Sheila was a Congregational minister and, when the Congregationalists merged into the United Church of Christ, she became a UCC minister. She retired 21 years ago, moved to Mount William to be near her grandchildren, and joined the Congregational Church. Three years ago, she started to disappear into the ravages of Alzheimer’s disease.
This past week, she was not wearing the black Geneva robe she wore for decades during Holy Week. This past week, she wore a blue hospital gown. Rev. Friend was there every day this week. She had been a friend, a sort of mentor who didn’t muddle, when Howard arrived in Mount William and started his ministry, so he went every day to the hospital. And on Thursday, after the Maundy Thursday service, he headed back. He kept vigil with the family that night. The end was very near.
Howard has been with people when they’ve died before. This time it was different. This time he was there for the duration, and with that much time, he didn’t know what to do, so he and the family started reading Psalms.
He wasn’t sure which Psalms to read. Psalm 118 might have been a terrific choice. It celebrates God’s victory over death, calling us to celebrate the steadfast love of God and to rejoice in the day that the Lord has made. But maybe she needed a psalm of lament, such as Psalm 22. “My tongue clings to my jaws” – how often had the family moistened her parched lips with a sponge? Or a Psalm of confession, since she knew she depended in life and in death on God’s mercy.
They decided to read through the Psalm. They trusted that God’s Spirit would be at work as needed and that the fullness of Sheila’s life with God – joy, lament, confession, and all – had not been defeated by tangles and plaques in her brain.
They were long past Psalm 23 when Sheila stepped into the valley of the shadow of death. Rev. Friend and the Peck family watched as she made her transition from this life to the one to come. Just before she died, Sheila opened her eyes and seemed to be staring off into space. But Howard was certain that she was seeing something that the rest of them could not see.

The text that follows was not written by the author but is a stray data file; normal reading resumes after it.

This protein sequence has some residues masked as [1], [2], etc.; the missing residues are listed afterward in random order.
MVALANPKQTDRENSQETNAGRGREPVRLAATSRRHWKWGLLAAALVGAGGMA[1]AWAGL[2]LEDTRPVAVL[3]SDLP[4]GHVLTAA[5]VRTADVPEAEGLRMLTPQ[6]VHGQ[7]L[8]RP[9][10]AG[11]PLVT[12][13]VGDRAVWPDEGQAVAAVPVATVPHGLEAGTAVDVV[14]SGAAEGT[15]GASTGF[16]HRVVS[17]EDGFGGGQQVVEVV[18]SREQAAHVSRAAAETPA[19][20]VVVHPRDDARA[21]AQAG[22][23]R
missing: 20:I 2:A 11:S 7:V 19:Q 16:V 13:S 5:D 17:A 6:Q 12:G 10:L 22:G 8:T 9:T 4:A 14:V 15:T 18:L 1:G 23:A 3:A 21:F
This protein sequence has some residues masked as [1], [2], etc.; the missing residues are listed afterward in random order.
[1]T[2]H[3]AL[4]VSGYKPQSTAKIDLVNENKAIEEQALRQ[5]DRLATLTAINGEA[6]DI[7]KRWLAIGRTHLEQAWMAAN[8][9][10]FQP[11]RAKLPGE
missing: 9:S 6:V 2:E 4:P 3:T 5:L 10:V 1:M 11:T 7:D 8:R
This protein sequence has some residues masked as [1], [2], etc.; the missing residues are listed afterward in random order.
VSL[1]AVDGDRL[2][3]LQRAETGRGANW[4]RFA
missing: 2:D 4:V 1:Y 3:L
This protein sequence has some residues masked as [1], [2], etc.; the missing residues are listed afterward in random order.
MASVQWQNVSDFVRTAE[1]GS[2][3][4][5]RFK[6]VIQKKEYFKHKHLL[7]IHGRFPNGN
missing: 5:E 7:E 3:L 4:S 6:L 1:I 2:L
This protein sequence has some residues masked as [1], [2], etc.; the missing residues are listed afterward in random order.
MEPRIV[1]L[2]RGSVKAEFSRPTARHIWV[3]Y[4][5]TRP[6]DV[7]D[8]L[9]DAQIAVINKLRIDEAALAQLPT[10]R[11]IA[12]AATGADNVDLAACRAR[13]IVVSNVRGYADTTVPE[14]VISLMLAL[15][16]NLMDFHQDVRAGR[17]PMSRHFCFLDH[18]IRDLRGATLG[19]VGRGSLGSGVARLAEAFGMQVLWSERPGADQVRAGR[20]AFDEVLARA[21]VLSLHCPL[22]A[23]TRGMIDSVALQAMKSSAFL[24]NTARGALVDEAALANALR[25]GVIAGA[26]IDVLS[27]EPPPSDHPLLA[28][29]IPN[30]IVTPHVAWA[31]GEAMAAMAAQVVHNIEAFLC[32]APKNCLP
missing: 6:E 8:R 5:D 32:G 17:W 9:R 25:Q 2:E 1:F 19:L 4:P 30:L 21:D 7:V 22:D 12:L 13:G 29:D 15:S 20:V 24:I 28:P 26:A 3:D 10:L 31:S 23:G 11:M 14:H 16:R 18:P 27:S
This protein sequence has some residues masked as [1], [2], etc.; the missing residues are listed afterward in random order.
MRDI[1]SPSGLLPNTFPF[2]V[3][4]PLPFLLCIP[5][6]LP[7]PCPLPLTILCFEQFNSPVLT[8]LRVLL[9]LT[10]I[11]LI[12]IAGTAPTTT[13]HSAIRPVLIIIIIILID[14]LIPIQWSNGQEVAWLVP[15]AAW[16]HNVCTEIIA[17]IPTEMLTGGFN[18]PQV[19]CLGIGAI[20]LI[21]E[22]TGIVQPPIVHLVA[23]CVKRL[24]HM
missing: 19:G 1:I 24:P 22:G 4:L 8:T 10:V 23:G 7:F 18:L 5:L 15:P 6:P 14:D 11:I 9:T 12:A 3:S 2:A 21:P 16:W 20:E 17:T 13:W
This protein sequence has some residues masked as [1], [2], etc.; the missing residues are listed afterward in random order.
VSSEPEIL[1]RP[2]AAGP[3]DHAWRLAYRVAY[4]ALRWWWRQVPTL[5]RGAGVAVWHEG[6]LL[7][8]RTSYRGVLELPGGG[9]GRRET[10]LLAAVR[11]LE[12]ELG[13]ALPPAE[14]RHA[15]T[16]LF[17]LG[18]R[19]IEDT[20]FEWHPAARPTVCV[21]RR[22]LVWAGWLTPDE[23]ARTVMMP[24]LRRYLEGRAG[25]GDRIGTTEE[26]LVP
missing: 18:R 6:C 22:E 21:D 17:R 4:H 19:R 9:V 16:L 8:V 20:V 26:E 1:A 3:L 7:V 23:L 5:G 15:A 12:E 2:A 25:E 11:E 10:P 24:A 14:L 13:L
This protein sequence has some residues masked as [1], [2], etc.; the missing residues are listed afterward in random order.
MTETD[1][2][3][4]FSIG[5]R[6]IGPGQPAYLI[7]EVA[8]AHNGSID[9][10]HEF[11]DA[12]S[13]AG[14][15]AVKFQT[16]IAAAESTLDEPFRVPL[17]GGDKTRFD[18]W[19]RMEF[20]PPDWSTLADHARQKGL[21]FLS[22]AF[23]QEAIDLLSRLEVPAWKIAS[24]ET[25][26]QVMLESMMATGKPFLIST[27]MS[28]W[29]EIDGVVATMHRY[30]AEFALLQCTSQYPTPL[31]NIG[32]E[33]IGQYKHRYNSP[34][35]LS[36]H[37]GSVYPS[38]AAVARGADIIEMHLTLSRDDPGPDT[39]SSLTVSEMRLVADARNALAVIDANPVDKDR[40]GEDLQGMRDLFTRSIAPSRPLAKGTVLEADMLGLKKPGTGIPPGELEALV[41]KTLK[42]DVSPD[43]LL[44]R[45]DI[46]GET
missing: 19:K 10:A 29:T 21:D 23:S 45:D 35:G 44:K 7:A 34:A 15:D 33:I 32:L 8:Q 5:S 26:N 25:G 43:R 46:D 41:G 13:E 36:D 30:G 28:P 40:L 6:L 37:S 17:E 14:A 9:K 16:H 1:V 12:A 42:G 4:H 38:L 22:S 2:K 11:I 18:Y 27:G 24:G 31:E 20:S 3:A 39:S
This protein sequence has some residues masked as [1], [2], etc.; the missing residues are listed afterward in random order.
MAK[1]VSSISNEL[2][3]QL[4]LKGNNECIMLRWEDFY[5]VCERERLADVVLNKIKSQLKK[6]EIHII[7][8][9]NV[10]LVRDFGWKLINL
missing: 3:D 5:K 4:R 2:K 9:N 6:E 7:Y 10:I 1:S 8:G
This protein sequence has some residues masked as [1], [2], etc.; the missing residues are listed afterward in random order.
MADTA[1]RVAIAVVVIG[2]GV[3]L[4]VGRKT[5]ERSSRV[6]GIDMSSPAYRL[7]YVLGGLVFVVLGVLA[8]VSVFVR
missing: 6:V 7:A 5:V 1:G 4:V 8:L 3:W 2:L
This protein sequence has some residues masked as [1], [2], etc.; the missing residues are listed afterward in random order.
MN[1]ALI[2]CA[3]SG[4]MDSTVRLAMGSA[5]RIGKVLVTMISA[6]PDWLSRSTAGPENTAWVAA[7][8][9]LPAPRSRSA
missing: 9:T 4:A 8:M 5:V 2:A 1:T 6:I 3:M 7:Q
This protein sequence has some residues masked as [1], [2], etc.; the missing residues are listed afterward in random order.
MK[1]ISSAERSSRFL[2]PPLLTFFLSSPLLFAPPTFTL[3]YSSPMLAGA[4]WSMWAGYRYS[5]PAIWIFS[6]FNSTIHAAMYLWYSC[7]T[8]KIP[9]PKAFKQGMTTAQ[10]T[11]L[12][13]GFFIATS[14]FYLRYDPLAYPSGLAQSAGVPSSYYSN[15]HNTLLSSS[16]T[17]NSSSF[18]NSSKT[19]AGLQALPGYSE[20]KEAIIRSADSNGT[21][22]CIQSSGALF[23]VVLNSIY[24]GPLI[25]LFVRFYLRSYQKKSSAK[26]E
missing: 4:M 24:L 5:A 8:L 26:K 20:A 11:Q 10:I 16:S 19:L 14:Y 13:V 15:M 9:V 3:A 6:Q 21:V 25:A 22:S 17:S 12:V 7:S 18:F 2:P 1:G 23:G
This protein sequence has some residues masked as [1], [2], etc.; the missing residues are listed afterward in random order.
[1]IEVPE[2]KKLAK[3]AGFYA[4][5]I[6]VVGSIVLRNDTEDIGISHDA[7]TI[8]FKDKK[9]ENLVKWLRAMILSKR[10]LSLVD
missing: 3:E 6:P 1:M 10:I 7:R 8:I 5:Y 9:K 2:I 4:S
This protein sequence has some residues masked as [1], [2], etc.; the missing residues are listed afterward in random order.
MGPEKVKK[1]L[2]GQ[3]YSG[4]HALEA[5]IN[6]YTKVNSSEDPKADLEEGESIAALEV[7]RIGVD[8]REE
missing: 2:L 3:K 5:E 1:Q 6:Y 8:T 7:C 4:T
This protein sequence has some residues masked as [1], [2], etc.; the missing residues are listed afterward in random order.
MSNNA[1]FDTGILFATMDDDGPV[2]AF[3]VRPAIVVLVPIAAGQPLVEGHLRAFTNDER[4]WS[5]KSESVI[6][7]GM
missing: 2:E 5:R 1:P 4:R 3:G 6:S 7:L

When Howard got home to get some rest he found himself wanting Sheila to be there to tell him what she saw. But she can’t be there, so she won’t tell anyone anything.
One of the things I love about the Gospel of Mark is its abrupt ending. The angel tells the women who’ve come to the tomb that Jesus has been resurrected and that they should go tell the other disciples. But they “fled from the tomb, for terror and amazement had seized them; and they said nothing to anyone, for they were afraid.”
I can’t help wondering if Howard will end up telling others what he saw in Sheila’s eyes in the early hours of Friday morning. I wonder if Sally and Jim will tell Howard or the parents about what they witnessed in the youth group meeting – not so much about the plans the youth made but about transformation they witnessed in the lives of the youth. And I wonder if Dylan Manetti will ever tell anyone about the transformation he witnessed at the State Prison.
“Bright is the day that dawns with new life, casting death’s grim shadow from the garden. Bright is the future for even the most humble soul, rising up in the arms of angels. Bright is the promise to all the Earth, sharing peace among the children of light. Let every voice sing this shining song, for we have been set free, we have been ransomed from our own history, given a chance to live again, to hope again, and to see the healing of God spread like sunlight into the rooms of time.”
The resurrection, it seems to me, is happening all around us. Will we notice it? And if we notice it, will we tell the good news about it?
That’s the news from Mount William, New Hampshire, were all the women are strong, the men are good looking, and all the children go to Sunday School every week.
 See, for instance, http://nudebaptisminearlychristianity.blogspot.com.
 This character and exchange with the prisoner is based on a story told by David Keck, “Living by the Word,” Christian Century 16 April 2014, 20.
 Translation from http://en.wikipedia.org/wiki/O_Magnum_Mysterium.
 This story of Sheila’s dying is adapted from a story told by David Keck, op. cit.
 Bishop Steven Charleston, status update on Facebook, https://www.facebook.com/steven.charleston.5/posts/10204044984111911 (19 April 2014).